Born and raised in the suburbs of Guwahati city, Mrinmoy Kumar Das a.k.a MKD is already a Spotify verified artist music producer and songwriter at such a young age.  Currently, he is all set to release his self produced EP : Just a Piece of Advice on 25th of August 2020 via his record label In this interview, he talks about his upcoming album, the use of technique over equipment and  the struggles of being from the suburbs.

1 .What sailed your boat towards the musical direction?

I grew up watching cassette tapes being printed at my dad’s record label named Music Makers. My mom, who is a sitar player and a writer, got me admitted to a music school to learn tabla. My sisters helped me out for dance competitions at school. In a nutshell, it’s the thought of inheritance which put me on the boat to become a full time artist since 2017.

2. What aspects do you take up in your recording process while furnishing a demo into a releasable song?

The rhythm, the sound and the lyrics. The rhythm has to make me dance, the sound must carry me to the place where the song is played or the picture it is trying to paint, and the lyrics must come naturally to anyone who listens to it.

3. What sparked the inception of production in your musical career? Do you feel every musician should have a hold on production knowledge?

Music production came to my life in the form of FL studio in 2012 as I was already composing songs from the age of 14-15 back in 2009-10.

I strongly believe that music production techniques are a catalyst for musicians to hone their craft. Some people master it and some people utilise it.

4. What are your thoughts on expensive gears vs production techniques?

“Just a piece of Advice” is a clear manifestation that recording technique and mic placement will win the game any day. Sure, expensive gears will enhance the quality and make it sound professional, but I need my music to testify that I’m a DIY artist producing music from my room, and the sound is true to its core.

5. How does one compensate for the enriched sound from expensive gear while just setting out in the field of production?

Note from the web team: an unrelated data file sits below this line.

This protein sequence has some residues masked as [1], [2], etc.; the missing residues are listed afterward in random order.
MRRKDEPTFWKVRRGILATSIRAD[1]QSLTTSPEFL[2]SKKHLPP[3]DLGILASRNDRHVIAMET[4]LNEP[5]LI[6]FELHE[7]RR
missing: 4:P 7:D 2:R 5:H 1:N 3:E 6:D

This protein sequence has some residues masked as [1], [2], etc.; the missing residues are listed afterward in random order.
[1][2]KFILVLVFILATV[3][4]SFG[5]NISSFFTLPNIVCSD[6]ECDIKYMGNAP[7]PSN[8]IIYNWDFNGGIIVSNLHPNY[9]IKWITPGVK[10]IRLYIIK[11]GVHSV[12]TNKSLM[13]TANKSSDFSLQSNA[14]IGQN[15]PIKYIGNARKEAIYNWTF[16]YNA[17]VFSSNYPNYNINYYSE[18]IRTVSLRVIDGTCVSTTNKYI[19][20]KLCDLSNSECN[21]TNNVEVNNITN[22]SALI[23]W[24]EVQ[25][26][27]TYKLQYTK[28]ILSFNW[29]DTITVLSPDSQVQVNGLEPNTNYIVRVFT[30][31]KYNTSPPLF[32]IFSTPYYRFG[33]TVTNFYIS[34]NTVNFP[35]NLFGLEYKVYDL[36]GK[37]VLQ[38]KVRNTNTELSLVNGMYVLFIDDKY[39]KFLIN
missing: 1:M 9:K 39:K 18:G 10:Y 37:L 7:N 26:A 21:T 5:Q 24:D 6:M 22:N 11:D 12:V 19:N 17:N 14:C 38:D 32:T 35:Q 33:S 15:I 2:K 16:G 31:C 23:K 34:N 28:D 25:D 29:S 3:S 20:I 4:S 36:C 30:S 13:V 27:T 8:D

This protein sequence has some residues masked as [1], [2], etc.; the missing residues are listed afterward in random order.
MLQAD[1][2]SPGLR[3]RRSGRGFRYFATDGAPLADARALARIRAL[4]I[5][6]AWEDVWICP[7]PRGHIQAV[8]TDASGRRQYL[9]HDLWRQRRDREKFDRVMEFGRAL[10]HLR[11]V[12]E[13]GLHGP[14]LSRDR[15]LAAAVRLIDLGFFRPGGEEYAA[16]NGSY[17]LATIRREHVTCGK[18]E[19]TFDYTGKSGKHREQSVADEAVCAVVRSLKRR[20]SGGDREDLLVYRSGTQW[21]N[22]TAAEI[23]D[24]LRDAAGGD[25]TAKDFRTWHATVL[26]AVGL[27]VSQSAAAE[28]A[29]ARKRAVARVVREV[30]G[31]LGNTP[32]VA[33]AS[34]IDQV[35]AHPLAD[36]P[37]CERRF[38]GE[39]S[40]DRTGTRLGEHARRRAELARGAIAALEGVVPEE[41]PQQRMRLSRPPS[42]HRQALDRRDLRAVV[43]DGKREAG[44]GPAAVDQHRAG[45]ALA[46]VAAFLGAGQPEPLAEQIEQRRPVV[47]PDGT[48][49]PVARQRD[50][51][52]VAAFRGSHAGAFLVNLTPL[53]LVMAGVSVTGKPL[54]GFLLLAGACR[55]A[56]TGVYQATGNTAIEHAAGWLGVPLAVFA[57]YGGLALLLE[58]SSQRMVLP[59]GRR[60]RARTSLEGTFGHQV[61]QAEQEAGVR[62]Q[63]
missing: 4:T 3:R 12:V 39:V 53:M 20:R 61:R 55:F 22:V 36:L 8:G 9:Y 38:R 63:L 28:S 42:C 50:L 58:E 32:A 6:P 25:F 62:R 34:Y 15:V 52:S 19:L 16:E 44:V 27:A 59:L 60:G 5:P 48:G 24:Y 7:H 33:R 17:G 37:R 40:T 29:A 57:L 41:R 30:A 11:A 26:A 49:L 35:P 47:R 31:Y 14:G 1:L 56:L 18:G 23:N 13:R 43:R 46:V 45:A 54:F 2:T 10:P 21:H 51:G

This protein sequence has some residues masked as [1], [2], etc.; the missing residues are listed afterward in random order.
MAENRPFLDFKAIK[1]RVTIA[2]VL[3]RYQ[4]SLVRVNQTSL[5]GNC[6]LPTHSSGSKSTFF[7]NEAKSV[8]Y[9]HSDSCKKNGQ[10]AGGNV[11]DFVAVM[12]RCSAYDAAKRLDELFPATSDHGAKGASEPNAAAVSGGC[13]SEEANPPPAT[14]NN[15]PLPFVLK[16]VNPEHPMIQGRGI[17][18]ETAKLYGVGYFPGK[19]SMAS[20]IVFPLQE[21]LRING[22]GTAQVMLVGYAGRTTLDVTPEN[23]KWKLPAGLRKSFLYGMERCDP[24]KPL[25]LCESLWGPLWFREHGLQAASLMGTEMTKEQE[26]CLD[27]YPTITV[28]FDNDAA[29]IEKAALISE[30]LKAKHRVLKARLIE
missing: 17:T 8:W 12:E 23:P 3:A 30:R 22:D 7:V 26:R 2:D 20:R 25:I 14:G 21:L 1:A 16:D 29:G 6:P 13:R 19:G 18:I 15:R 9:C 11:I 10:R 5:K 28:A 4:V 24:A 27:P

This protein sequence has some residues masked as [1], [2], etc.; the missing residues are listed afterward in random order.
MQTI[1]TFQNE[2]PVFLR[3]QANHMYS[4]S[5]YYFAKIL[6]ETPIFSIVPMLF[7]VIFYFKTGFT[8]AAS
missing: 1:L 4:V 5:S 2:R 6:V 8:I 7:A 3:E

Creativity, and the will to cross boundaries. When you are conscious of your resources and are determined to use it to the best of its abilities, your product shall speak for itself.

 6. What was the driving force behind your EP?

Rock n roll was the driving force, specially the sense of being in the suburbs and making the EP from scratch on my own. It is rather a mindset of not giving up than just a musical genre. The songs in the EP will remind you of garage rock being the first ever form of independent recording and it is exciting to dive into earlier forms of production with modern technology.

7. Being born and raised in the suburbs, what challenged you the most in your musical journey?

Most challenging thing for a suburban kid like me was the commute to the centre of the city to watch and play late night gigs. I live in Fatashil Ambari Ghy 25 where drug addicts, warehouses, wage workers all live in the same air of desperation. The struggle is real over here. Someday you might hear news about a murder and you don’t even know if you could be next, and the worst part is, it’s not a surprise. I want to bring my area on the music radar so that people know I live here, as a sign of gratitude for giving me such beautiful memories despite the setbacks. “Sounds of Suburbi”,  that’s my message on the EP.

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